Letting Go of FOBO

It just happened again. I had the same conversation with one mom as I’ve had with several others as summer is ending.

“I just feel like we didn’t do enough,” she said.

I responded with “Oh, I’m sure you did plenty,” but as much as I can try to convince someone else, I’m having a hard time convincing myself that I really made these last few months memorable. The kids and I headed into this summer with a bucket list of fun, and as I sit here looking at that list, there are numerous things we didn’t check off.

We didn’t go to the Arch. We didn’t get to Sky Zone. We didn’t make it to Holiday World. Never mind the fact that we accomplished other things on the list including Six Flags, the zoo, Cardinals games and several water parks, because somehow it’s easier to focus on the stuff we missed rather than the stuff we enjoyed.

Maybe it’s because every time I open Facebook, some other family is doing something else fun. Wasn’t it just yesterday they were on vacation and today they are at Red Robin having burgers and Shirley Temples? Didn’t they just put in a pool but now they’re cruising to Alaska? And all this as I sit here telling my kids we can’t do anything today because we just did something yesterday.

I wonder if it will scar my kids that we didn’t have an official vacation this summer. Yes, we went on several different long weekend baseball trips to Memphis, Wisconsin Dells, and Chicago, and sure, we stayed at one hotel with a water park in it where they went down slides for hours, but we didn’t stay at an all-inclusive like the folks I’m seeing on Instagram. And what makes me a really bad mom is that none of our little trips included every person in my family. We had to divide as I took two kids to one tournament while my husband took one to the other. I should have figured out a way that we could all be together in one room.

And a trip with my whole family isn’t the only thing I didn’t make happen. I’ve seen friends online who managed to not only travel with every member of their family, but also take a couples trip, a girlfriends trip, and even a family trip with another family.  Huh? How is it that they were able to make all those things work but we didn’t?

isaacannaPerhaps my friends and I wouldn’t worry so much if there weren’t constant reminders being shoved in our faces of what we’re NOT doing. I talked to my husband the other night about what summer used to mean to me as a kid. It wasn’t about bucket lists or where I’d get to vacation — because there were no expectations or social media comparisons. Summer meant meeting my friends at the pool every day, maybe camping with my cousin, and riding in the car for 2 days to visit my grandma in North Dakota. I didn’t think those things could be anything less than awesome because I didn’t know there were any other options. But now that I’m an adult and I’m seeing what everyone else is doing, I’m wondering if what I’m doing is enough.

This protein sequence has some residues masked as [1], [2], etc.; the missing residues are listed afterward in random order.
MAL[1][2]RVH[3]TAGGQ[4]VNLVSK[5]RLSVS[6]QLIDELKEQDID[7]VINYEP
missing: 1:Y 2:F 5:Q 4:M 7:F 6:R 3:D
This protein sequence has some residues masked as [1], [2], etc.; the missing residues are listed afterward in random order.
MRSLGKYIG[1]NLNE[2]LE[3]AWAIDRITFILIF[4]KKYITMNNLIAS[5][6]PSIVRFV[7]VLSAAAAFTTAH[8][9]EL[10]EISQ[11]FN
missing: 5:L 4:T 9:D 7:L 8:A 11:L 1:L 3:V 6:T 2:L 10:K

I hear people use the term FOMO — fear of missing out — when they see people doing fun things on Facebook and wish they were there. But I think what’s even worse (and what so many of us have) is FOBO — fear of being ordinary.  We don’t want to be the only ones who are living normal lives — who are not doing elaborate things. The thing is that the majority of people are doing things throughout summer that we DON’T see every time we glance at our phones. They’re hanging by a public pool, they’re taking a long weekend trip or two, and they aren’t always able to accomplish a family vacation with everyone in tow.

boyswisconsinWhat I have to convince myself (and you other crazy moms questioning yourselves should do the same) is that what’s ordinary for some is different than what’s ordinary for others. As life changes, priorities change. We missed a few things on our bucket list because we ran out of time and money, but one of my most memorable days with my daughter this summer was never even on that list. We drew with $1 chalk on the driveway on a random night when we had nothing planned, and she loved it. And we chose to take several weekend trips this year because baseball means the world to our boys right now. They would never opt to miss their travel tourneys in order to spend a week on the beach with us, and there’s just not enough time off work for us to do both. It doesn’t make me any less of a mom for not being able to do what others did. It just makes me normal.

So friends, next time you feel like you’re not giving your family enough, close your laptop or put down your phone — get rid of FOBO. Because what’s best for our own families’ needs at this moment in time is exactly what ordinary is.

 

 

3 thoughts on “Letting Go of FOBO

Add yours

  1. You are where you are supposed to be every minute of your life. If you ever question yourself take a look at that beautiful family you have. You are doing things so right. Take your hand reach around over your shoulder….a little lower …..and give yourself a good pat on the back. You deserve it.

  2. I love this! And your writing. Always. You always say what me and other Mom’s can’t put into words even if it’s what we’re thinking.

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